A Louth man has been acquitted of IRA membership after the Special Criminal Court found it could not rely on the belief evidence of a Garda Assistant Commissioner as being independent from the investigation.
Michael Connolly (aged 47) of Grange Drive in Dundalk, County Louth, had pleaded not guilty to membership of an unlawful organisation, styling itself Oglaigh na hEireann, otherwise the Irish Republican Army, otherwise the IRA on December 16, 2014.
It was the prosecution’s case that Mr Connolly was observed by gardaí driving in convoy with another man, who was then found with two improvised explosive devices (IEDs).
Delivering judgment today, Mr Justice Paul Coffey, presiding, sitting with Judge Sinéad Ní Chúlacháin and Judge James Faughnan, said that the court could not be satisfied that the belief evidence given by Garda Assistant Commissioner Michael O’Sullivan was independent of the evidence upon which the prosecution relied on in order to support that belief.
“We cannot have the confidence that we would need beyond a reasonable doubt that the Assistant Commissioner did not base his belief on the events of December 16,” said the judge.
The defence contended that events arising from the date in question was not independent evidence and fell foul of the rule against double counting, said Mr Justice Coffey.
He said that the onus was on the prosecution to produce “clear and unambiguous” evidence that the officer is cognisant of the rule against double counting.
During the course of the trial, the Special Criminal Court at the request of the defence, assessed the materials reviewed by the Assistant Commissioner when forming his belief. Ultimately, this review led to the court directing the provision of a document to the defence and a formal admission from the prosecution in evidence that this document related to December 16, 2014, and was contained on the Assistant Commissioner's materials.
Mr Justice Coffey also said today that the accused man’s failure to answer questions during his section 2 interviews were indiscriminately linked to the materiality of the events and could not be considered as independent evidence. The association evidence did not provide independent evidence either, he noted.
In his closing speech, prosecuting counsel Paul Burns SC said that the prosecution’s case against the accused man could be divided into a number of strands.
Mr Burns said these included the belief evidence of Gda Asst Comm. Michael O’Sullivan, the circumstances of December 16, the inferences to be drawn from Mr Connolly’s failure to answer material questions during his detention and finally association evidence where Mr Connolly was sighted at three public gatherings with people previously convicted by the Special Criminal Court.
The barrister outlined that the three-judge court could not convict Mr Connolly on the membership charge unless it accepted the belief evidence and it was further supported by other evidence.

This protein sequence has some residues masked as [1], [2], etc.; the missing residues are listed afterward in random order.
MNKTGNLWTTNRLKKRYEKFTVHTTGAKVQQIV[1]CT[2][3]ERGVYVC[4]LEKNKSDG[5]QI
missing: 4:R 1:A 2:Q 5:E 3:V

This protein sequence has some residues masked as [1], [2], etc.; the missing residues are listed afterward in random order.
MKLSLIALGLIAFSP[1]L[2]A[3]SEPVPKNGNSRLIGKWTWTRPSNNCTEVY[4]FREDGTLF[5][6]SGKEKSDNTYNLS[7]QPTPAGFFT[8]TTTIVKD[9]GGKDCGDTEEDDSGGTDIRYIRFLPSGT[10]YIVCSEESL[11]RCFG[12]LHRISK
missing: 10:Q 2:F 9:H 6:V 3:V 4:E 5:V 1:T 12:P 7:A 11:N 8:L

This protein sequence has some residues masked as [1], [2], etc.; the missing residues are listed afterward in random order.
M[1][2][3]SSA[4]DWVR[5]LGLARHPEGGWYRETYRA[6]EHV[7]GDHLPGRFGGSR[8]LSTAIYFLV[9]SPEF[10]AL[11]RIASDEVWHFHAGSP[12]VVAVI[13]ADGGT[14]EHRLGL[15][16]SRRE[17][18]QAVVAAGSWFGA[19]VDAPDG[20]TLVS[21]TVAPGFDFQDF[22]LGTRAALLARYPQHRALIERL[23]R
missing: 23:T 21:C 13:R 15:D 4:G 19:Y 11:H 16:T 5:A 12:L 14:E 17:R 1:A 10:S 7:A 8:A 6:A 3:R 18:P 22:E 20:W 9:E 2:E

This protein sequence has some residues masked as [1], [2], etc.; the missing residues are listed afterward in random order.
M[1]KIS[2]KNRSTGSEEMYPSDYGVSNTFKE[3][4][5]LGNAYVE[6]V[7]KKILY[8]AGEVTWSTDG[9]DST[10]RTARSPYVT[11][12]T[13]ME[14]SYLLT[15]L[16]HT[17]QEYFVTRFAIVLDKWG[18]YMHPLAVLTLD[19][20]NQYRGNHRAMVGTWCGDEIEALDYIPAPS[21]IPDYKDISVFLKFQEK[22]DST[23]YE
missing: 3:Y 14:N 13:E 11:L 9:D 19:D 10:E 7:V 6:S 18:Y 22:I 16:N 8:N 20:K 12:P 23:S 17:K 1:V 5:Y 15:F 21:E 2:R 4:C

Gda Asst Comm. O'Sullivan had testified that Mr Connolly was a member of the IRA on the day in question and said his opinion was based on confidential material, said Mr Burns.
The witness maintained that he did not have any prior knowledge of the defendant and had claimed privilege in relation to the tradecraft used as it could inhibit ongoing and future operations.
Mr Burns said there had been a “prearranged plan” involving a number of persons to transport these devices and Mr Connolly was a “significant part of that plan”.
The conduct of the accused man on December 16, 2014, Mr Burns said, was “entirely consistent with and supportive of” him being a member of an unlawful organisation.
Furthermore, the barrister said that significant weight could be given to Gda Asst Comm. O’Sullivan’s belief based on the rank and seniority of the officer as well as the fact that he had not engaged in “any form of rubber-stamping exercise” but rather approached it with “care and responsibility”.
Mr Burns said that the court could not convict on the basis of belief evidence alone and that there must be other independent supporting evidence. Mr Burns said that the accused man’s failure to answer questions during his section 2 interviews provided such independent supporting evidence.
“He was given a reasonable opportunity to prove an explanation as to those matters raised which would not implicate him as a member of the IRA but adopted a position of silence,” he said.
In his closing speech, defence counsel Hugh Hartnett SC called Gda Asst Comm. O'Sullivan’s opinion “weak”.
“There was a significant reduction in the ability to cross-examine because of claims of privilege, some of them I say improperly made,” submitted Mr Hartnett, adding that no material was presented to the court which would have allowed it to address the strength or weakness of the opinion and therefore it must be seen as a weak opinion.
Furthermore, Mr Hartnett said that the refusal of the Asst Comm. to answer even the simplest of questions had “a profound disabling effect” on the ability to defend the case.
Mr Harnett argued that there was “no evidence whatsoever” to connect his client with the material found in the other man’s car. “If there was he would have been charged with possession,” he added.
Mr Connolly, represented by Hugh Hartnett SC with Philip Rahn BL and instructed by David Thompson of Michael Finucane Solicitors, was previously convicted by a different three-judge panel at the Special Criminal Court in June 2017 of the same offence and sentenced to three years imprisonment.
His conviction was overturned by the Court of Appeal in June 2018 and the current retrial was ordered.
Following his acquittal this morning, Mr Connolly walked free from court.